Too Extreme for Texas Republicans?

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Less than a year. That’s how long Cathie Adams, former head of the far-right group Texas Eagle Forum, lasted as chair of the Texas Republican Party. At their state convention in Dallas on Saturday, Republicans replaced Adams with Houston attorney Steve Munisteri.

The State Republican Executive Committee elected Adams as party chair last October. At the time, we noted just how extreme Adams’ political positions are. She has questioned the personal faith of political opponents, such as former Texas Gov. Ann Richards and President Obama. She has suggested that the United Nations was bringing us to the biblical “end times.” She advocates positions that threaten religious freedom and mixes anti-science and peculiar anti-government paranoia on issues involving education, the environment and public health. Adams was also an unhinged anti-Clinton fanatic in the 1990s and is rabidly and venomously anti-gay.

Of course, we shouldn’t assume too much here about whether her replacement is any better. Much of Munisteri’s campaign for party chair focused on concerns such as party financial problems and other administrative issues involving Adams’ short term as chair. Adams’ divisive stands on “culture war” issues really weren’t at issue (at least not directly). Indeed, Republican convention delegates who elected Munisteri (who helped found Young Conservatives of Texas) appear to have also approved a party platform as far to the right as other state GOP manifestos in recent years. We’ll have more on that soon.

5 Responses to “Too Extreme for Texas Republicans?”

  1. Anonymous Says:

    C’mon folks. You know why she lost it. She lost it because she is a woman and because it is not proper for a woman in a holy enterprise (like the Texas GOP) to teach or lead men. This is because her “kind” of human being and the bad judgement naturally associated with that particular sex brought death and pain upon all mankind. Yep, the best policy is to stick it to her and stick it to her good whenever an opportunity for payback presents itself to the male “kind.” Ain’t it great to be a victim of your own philosophy?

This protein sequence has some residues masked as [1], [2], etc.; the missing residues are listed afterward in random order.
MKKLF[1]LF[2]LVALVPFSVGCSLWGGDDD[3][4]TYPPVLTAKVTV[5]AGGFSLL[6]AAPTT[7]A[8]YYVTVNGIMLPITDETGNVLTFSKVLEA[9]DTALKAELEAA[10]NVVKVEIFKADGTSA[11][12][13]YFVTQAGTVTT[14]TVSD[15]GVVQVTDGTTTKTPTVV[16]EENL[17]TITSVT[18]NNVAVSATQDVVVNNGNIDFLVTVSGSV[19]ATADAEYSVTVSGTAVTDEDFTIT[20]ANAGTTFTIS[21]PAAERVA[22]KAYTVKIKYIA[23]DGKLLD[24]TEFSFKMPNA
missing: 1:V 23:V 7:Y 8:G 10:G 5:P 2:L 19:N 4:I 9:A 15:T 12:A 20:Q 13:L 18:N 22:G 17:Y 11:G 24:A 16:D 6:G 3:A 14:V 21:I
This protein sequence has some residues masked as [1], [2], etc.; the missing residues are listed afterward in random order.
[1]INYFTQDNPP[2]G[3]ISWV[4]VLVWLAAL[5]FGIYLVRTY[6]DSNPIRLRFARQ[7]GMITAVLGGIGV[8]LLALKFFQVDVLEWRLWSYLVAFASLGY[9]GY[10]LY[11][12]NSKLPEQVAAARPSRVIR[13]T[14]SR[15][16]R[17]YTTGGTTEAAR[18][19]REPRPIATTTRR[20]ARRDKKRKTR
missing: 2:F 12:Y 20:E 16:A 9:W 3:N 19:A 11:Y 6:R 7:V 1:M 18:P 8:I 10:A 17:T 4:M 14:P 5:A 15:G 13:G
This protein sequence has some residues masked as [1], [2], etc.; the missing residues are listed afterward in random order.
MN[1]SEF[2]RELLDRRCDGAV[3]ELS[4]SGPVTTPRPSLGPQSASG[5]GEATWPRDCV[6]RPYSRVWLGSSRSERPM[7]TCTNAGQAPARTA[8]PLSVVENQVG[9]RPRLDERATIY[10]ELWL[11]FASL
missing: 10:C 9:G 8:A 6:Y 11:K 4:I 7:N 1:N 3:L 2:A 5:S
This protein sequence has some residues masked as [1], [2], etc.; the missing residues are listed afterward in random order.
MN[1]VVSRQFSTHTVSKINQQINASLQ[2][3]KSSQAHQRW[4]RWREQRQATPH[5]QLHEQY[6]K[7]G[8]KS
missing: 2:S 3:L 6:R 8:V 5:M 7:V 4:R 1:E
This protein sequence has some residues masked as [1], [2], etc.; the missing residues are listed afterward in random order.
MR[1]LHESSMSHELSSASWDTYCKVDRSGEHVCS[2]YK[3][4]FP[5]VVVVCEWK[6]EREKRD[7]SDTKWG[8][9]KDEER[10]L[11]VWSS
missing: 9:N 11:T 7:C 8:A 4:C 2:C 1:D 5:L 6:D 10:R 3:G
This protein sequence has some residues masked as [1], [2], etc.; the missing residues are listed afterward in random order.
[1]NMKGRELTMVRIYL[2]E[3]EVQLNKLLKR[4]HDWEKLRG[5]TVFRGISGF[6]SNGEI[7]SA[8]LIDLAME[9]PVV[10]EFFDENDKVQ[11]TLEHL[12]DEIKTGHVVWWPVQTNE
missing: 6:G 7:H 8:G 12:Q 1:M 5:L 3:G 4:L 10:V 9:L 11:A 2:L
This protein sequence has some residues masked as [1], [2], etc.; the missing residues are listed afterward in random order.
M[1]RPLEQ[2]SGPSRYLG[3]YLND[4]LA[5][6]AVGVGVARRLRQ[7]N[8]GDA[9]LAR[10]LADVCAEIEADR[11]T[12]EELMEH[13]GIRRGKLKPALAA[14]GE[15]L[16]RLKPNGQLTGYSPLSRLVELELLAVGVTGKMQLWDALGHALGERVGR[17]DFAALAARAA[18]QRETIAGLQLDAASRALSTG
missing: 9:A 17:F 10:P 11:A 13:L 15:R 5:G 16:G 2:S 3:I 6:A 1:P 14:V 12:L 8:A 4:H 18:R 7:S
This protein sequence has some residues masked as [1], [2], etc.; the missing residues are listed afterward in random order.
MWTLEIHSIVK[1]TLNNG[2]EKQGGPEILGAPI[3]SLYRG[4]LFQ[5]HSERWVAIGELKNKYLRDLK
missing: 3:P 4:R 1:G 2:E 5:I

2. Charles Says:

    I apologize TFN. I was trying to post quickly so I could get my son to his swimming lesson tonight. In my haste, I clicked the “Submit Comment” button without realizing I had not filled in my name, e-mail, etc. Sorry.

    I will not do the post again. It just occurred to me that being a woman might have worked against Cathie Adams big-time, considering the crowd she runs with. If she had been Cathington Adams, I bet we would not be having this conversation. Betcha!!!

  3. Mainstream Says:

    The moderates at the convention were uniformly for Munisteri, who donated to pro-choice Senator Kay Bailey Hutchison, which was the basis of an attack flyer placed in every chair at the convention. Her victory came in large measure from newcomers, many from the Tea Party movement, who are not particularly driven by social issues. Cathie Adams tried to argue that Munisteri would dilute the party platform on these social issues, and the delegates did not care.

  4. Charles Says:

    I agree with Mainstream. The Tea Party is not panning out for the far right Republican fruitcakes the way they had supposed it would. Their candidates have been losing (e.g., Mitch McConnell’s hand-picked boy who lost in Kentucky) just as often as winning. I recall with some humor how these GOP Christmas desserts descended on the Nashville Tea Party Convention, like buzzards on a dead deer, with the arrogant certainty that they could turn the Tea Party into a tw0-bit whore for the Republican Party. You know. The old, “We are one of you. Just give us your votes, and we will make your dreams come true (fingers crossed behind their backs).”

    This is one thing I like about the Tea Party Movement. I may not agree with them on everything, but they cannot be bought by crooked politicians. They stand by what they believe and they do it with dogged integrity. How refreshing is that!!!!!!!

  5. David Says:

    The GOP in general, and even Fox News, did everything they could to stir up the unhinged and fringed element out there, then started creeping to the middle as of the beginning of the year. They’re hoping they can latch on to a few of those “independents” in the middle, and still keep their radical fringe excited.

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